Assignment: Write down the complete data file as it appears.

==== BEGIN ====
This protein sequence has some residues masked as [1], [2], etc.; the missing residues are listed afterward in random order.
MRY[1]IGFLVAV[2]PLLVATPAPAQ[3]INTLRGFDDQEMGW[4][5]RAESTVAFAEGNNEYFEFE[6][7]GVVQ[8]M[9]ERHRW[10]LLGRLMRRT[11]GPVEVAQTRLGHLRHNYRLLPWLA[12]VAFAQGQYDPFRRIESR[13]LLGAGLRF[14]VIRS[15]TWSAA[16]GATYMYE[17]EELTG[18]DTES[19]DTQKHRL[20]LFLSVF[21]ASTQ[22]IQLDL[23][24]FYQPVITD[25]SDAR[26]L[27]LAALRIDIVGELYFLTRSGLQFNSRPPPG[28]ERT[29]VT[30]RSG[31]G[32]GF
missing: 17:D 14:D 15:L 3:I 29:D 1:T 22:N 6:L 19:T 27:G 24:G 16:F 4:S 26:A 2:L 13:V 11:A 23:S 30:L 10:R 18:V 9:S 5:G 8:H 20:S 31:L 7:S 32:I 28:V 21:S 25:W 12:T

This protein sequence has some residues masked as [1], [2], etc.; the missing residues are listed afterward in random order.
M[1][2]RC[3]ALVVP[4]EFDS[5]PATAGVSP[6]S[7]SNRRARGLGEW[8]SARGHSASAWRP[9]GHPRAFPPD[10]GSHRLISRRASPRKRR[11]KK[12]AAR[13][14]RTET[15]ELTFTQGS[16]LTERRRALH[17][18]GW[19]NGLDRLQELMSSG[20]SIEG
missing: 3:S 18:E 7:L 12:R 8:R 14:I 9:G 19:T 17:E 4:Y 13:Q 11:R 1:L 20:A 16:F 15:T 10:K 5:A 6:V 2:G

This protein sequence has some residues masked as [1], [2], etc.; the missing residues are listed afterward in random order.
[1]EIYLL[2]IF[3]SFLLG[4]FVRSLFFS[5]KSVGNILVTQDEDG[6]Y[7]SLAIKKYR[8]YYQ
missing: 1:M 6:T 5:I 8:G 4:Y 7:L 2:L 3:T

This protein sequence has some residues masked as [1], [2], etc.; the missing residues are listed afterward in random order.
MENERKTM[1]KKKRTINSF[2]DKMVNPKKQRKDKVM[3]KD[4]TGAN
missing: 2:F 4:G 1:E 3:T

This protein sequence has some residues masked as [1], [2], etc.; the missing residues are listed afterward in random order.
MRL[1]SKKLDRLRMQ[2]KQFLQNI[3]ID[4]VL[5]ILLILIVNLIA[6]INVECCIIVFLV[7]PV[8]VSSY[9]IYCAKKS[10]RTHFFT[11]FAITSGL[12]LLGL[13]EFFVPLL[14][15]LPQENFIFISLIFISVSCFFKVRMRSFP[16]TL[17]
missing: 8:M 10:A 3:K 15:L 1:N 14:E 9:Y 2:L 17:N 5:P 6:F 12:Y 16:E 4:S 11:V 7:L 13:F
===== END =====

This protein sequence has some residues masked as [1], [2], etc.; the missing residues are listed afterward in random order.
MRY[1]IGFLVAV[2]PLLVATPAPAQ[3]INTLRGFDDQEMGW[4][5]RAESTVAFAEGNNEYFEFE[6][7]GVVQ[8]M[9]ERHRW[10]LLGRLMRRT[11]GPVEVAQTRLGHLRHNYRLLPWLA[12]VAFAQGQYDPFRRIESR[13]LLGAGLRF[14]VIRS[15]TWSAA[16]GATYMYE[17]EELTG[18]DTES[19]DTQKHRL[20]LFLSVF[21]ASTQ[22]IQLDL[23][24]FYQPVITD[25]SDAR[26]L[27]LAALRIDIVGELYFLTRSGLQFNSRPPPG[28]ERT[29]VT[30]RSG[31]G[32]GF
missing: 17:D 14:D 15:L 3:I 29:D 1:T 22:N 6:L 19:T 27:G 24:G 16:F 4:S 26:A 2:L 13:V 11:A 23:S 30:L 10:R 18:V 9:S 5:G 8:H 20:S 31:L 7:S 32:I 28:V 21:S 25:W 12:T

This protein sequence has some residues masked as [1], [2], etc.; the missing residues are listed afterward in random order.
M[1][2]RC[3]ALVVP[4]EFDS[5]PATAGVSP[6]S[7]SNRRARGLGEW[8]SARGHSASAWRP[9]GHPRAFPPD[10]GSHRLISRRASPRKRR[11]KK[12]AAR[13][14]RTET[15]ELTFTQGS[16]LTERRRALH[17][18]GW[19]NGLDRLQELMSSG[20]SIEG
missing: 3:S 18:E 7:L 12:R 8:R 14:I 9:G 19:T 17:E 4:Y 13:Q 11:R 1:L 20:A 16:F 15:T 10:K 5:A 6:V 2:G

This protein sequence has some residues masked as [1], [2], etc.; the missing residues are listed afterward in random order.
[1]EIYLL[2]IF[3]SFLLG[4]FVRSLFFS[5]KSVGNILVTQDEDG[6]Y[7]SLAIKKYR[8]YYQ
missing: 1:M 6:T 5:I 8:G 4:Y 7:L 2:L 3:T

This protein sequence has some residues masked as [1], [2], etc.; the missing residues are listed afterward in random order.
MENERKTM[1]KKKRTINSF[2]DKMVNPKKQRKDKVM[3]KD[4]TGAN
missing: 2:F 4:G 1:E 3:T

This protein sequence has some residues masked as [1], [2], etc.; the missing residues are listed afterward in random order.
MRL[1]SKKLDRLRMQ[2]KQFLQNI[3]ID[4]VL[5]ILLILIVNLIA[6]INVECCIIVFLV[7]PV[8]VSSY[9]IYCAKKS[10]RTHFFT[11]FAITSGL[12]LLGL[13]EFFVPLL[14][15]LPQENFIFISLIFISVSCFFKVRMRSFP[16]TL[17]
missing: 8:M 10:A 3:K 15:L 1:N 14:E 9:Y 2:L 17:N 5:P 6:F 12:Y 16:E 4:S 11:V 7:L 13:F